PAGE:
A former Catholic priest laicised by the Vatican after a child abuse case says he suspects the church paid the alleged victim in return for evidence against him.
John Gerard Nestor was a priest in the Wollongong Diocese in NSW when he was charged with the indecent assault of a 15-year-old altar boy in 1991.
He was convicted and sentenced to 16 months in jail in Wollongong Local Court on February 18, 1997.
But in October of that year, he won an appeal against the conviction, serving no time behind bars.
Tony Abbott, who was then-parliamentary secretary in the Howard government, provided a character reference for Mr Nestor in the lower court, describing him as a "beacon of humanity".
Mr Nestor now alleges the complainant in the case received compensation by the church.
"I suspect - and I have reason to say it, I don't know it [for sure] - that he was promised money in return for giving evidence against me, by the church or officials of the church," he said.
"Because they didn't particularly like me."
A spokesperson for the office of Bishop Peter Ingham, the Bishop of Wollongong, said the diocese categorically denied the claims.
Mr Nestor also said he does not want the case referred to the royal commission on child sex abuse, which is set to examine institutional handling of abuse allegations.
"Mistakes have been made in my regard and I want the church to concentrate and focus on what it needs to be doing - bringing the gospel to the people," he said.
Following the successful appeal, Mr Nestor applied to the Catholic Church to be reinstated into priestly ministry, but the church never allowed him to return.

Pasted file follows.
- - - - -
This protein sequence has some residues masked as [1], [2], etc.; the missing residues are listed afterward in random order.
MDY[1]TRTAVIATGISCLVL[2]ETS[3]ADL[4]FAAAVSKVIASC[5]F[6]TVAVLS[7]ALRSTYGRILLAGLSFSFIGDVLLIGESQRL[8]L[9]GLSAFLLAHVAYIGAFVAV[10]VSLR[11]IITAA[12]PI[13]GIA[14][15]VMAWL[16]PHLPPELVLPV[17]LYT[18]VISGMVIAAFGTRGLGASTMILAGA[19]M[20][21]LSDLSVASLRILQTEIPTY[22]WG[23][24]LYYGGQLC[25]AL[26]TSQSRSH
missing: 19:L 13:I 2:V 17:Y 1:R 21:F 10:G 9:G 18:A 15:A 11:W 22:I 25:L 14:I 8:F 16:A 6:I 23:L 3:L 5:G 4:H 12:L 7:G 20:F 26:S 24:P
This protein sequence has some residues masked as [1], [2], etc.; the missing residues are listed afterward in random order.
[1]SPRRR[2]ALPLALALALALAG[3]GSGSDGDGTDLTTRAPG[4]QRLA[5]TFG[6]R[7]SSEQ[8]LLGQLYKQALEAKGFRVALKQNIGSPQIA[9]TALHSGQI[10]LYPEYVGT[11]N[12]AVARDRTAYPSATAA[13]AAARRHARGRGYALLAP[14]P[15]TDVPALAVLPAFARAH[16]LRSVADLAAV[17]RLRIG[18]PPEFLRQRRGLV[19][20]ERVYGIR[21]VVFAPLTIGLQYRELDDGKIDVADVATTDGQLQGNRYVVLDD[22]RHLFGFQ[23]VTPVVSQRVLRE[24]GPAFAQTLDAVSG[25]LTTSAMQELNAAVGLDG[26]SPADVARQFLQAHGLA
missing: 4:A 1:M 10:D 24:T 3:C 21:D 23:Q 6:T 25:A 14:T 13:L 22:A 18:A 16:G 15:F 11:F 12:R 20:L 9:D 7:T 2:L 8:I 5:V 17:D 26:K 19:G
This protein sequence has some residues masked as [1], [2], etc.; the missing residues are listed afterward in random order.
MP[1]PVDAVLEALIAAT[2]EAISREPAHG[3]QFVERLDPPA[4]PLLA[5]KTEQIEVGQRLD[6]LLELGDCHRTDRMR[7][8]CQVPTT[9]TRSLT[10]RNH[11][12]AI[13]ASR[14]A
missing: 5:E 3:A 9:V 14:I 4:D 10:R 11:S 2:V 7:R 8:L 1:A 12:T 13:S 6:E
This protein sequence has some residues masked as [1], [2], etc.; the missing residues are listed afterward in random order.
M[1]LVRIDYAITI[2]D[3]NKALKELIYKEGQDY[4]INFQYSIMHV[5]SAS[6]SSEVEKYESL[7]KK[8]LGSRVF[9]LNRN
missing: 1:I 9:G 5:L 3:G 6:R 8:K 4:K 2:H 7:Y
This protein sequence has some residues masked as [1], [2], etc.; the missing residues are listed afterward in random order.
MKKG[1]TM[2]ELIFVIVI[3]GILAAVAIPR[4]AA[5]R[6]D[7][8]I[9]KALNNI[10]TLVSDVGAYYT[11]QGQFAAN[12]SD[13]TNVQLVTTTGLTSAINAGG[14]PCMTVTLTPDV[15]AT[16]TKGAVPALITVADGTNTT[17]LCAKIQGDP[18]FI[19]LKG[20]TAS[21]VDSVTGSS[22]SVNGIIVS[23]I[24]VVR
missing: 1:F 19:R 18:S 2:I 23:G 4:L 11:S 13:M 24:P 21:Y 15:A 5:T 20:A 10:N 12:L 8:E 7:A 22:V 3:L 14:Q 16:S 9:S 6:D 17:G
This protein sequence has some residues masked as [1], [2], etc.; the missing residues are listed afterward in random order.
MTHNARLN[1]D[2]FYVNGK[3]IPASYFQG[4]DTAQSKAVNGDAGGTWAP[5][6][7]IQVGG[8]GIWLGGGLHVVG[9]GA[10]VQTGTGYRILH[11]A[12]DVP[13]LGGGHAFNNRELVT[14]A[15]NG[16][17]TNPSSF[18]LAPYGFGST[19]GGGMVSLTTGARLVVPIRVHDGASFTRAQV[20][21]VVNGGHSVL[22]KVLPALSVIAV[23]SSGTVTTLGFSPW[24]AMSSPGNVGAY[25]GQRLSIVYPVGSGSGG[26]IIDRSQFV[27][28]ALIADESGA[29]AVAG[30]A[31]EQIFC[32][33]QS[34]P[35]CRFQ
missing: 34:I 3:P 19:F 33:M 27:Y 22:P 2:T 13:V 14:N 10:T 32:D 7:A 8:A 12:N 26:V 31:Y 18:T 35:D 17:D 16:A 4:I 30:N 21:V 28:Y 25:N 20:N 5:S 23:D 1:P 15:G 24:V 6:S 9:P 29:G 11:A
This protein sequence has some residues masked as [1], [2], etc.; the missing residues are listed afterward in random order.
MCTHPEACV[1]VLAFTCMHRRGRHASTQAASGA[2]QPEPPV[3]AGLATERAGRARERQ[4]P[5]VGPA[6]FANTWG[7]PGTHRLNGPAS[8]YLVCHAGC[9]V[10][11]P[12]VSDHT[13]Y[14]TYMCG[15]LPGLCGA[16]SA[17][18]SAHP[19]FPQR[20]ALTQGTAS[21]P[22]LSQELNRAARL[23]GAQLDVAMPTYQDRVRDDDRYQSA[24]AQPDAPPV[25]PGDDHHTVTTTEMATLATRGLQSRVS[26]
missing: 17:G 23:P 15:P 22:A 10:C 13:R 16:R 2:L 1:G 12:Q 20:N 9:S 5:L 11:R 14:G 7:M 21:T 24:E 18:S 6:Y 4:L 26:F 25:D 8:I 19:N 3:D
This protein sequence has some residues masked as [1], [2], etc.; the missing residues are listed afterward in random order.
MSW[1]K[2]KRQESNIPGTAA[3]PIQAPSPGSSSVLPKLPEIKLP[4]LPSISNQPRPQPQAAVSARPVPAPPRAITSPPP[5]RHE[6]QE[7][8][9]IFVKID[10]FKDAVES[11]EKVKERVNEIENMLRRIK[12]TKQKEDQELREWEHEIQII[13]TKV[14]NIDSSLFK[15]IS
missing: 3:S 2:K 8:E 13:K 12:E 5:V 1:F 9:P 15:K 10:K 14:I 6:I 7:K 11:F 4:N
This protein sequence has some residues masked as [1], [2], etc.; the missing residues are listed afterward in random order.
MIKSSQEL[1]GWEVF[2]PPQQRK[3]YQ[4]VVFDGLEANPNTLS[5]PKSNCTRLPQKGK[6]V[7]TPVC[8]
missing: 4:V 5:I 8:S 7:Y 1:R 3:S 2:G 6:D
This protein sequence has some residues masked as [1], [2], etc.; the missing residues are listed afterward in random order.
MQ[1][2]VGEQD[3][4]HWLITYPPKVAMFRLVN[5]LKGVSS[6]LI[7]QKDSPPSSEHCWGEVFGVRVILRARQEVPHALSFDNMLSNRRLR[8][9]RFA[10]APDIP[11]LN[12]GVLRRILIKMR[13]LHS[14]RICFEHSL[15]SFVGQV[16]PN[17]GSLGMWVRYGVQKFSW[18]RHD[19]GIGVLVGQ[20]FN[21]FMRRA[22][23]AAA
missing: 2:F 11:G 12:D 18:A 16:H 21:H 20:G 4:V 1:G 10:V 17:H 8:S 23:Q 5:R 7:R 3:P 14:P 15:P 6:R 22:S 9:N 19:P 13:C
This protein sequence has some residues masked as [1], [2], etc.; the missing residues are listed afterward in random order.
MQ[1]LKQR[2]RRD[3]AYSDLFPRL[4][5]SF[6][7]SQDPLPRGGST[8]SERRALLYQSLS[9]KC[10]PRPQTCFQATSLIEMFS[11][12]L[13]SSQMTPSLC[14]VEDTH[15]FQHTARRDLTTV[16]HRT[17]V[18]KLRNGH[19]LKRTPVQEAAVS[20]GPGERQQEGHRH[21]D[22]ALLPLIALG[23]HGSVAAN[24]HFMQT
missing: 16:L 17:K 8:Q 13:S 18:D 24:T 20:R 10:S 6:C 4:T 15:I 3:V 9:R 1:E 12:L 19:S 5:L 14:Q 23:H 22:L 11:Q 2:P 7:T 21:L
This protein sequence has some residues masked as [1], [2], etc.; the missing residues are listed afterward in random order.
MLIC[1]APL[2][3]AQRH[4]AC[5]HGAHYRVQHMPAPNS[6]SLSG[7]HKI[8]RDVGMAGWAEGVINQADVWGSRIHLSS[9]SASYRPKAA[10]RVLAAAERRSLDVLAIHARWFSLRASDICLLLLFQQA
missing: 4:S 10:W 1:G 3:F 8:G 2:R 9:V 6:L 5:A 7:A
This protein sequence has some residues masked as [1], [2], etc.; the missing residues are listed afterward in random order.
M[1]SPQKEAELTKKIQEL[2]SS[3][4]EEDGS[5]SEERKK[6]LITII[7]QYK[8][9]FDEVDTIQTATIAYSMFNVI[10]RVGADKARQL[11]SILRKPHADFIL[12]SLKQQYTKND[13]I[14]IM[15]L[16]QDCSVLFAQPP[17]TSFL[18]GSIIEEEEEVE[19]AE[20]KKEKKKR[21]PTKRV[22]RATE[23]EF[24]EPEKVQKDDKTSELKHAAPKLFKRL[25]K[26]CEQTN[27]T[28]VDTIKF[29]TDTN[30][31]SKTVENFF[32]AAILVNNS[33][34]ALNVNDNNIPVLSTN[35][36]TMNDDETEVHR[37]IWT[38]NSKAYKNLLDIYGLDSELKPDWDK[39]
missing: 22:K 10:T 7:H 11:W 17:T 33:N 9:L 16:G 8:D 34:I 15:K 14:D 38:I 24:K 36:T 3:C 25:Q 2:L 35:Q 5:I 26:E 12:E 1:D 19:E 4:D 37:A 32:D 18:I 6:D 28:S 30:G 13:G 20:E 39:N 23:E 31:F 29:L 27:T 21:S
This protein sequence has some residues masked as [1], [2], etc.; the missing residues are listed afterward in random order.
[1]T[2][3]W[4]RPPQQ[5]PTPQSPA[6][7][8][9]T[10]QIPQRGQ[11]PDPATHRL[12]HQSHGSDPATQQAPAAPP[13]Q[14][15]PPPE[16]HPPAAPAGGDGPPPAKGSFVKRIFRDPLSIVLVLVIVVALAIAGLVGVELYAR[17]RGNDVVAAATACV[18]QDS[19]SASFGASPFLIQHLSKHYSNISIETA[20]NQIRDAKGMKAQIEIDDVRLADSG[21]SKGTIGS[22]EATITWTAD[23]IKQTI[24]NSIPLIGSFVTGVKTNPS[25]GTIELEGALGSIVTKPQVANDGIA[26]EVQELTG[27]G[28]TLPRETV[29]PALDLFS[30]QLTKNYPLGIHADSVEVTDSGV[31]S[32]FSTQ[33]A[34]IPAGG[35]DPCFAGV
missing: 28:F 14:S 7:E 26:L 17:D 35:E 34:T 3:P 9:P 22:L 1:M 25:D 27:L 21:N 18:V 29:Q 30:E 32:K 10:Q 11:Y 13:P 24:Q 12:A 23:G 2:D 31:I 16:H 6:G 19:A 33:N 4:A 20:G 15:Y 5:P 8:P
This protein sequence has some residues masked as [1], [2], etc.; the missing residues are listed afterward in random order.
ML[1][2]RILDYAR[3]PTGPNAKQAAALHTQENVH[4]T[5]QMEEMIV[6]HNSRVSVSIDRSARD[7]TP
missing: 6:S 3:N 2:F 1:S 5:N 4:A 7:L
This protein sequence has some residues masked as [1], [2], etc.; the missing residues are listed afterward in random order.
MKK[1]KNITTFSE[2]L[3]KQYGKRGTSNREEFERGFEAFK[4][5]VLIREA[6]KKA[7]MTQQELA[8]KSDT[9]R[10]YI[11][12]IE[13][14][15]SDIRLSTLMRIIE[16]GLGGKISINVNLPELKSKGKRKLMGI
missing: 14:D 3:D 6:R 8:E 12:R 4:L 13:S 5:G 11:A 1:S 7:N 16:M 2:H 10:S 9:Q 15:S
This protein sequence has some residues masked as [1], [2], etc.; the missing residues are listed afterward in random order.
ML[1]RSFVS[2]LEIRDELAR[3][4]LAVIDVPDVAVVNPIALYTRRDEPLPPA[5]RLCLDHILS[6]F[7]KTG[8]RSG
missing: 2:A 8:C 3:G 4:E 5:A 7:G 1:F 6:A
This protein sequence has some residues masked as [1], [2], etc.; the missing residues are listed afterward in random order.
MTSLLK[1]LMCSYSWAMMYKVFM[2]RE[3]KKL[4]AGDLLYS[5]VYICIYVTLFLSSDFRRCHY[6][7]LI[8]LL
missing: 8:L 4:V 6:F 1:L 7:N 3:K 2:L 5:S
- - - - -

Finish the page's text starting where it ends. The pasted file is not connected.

The then-Wollongong Bishop, Philip Wilson, now Catholic Archbishop of Adelaide, advised Mr Nestor in writing that, "significant additional material that I have received ... has been a cause of worry concerning your suitability for a further pastoral appointment in this diocese, or any other".
Mr Nestor appealed to the Vatican's Congregation for the Clergy, which decreed he be reinstated in 2001.
But in 2009, following lengthy appeals by the Wollongong diocese, the Vatican officially struck Mr Nestor off the clergy list for "grave reasons".
Mr Nestor said that while he accepted the decision, the church had embarked on a decade-long campaign to remove him because it was "embarrassed" by the Vatican's initial ruling in his favour in 2001.
"When I appealed to the Vatican, they saw it as a threat," he said.
"They went to a great deal of trouble to find out what they could get against me."
He said the "additional material" uncovered by Archbishop Wilson was questionable and not as "strong" as the allegations aired in court.
"Some of them were extremely minor," he said.
"One was that I'd put my hand on the shoulder of a boy after a game of cricket."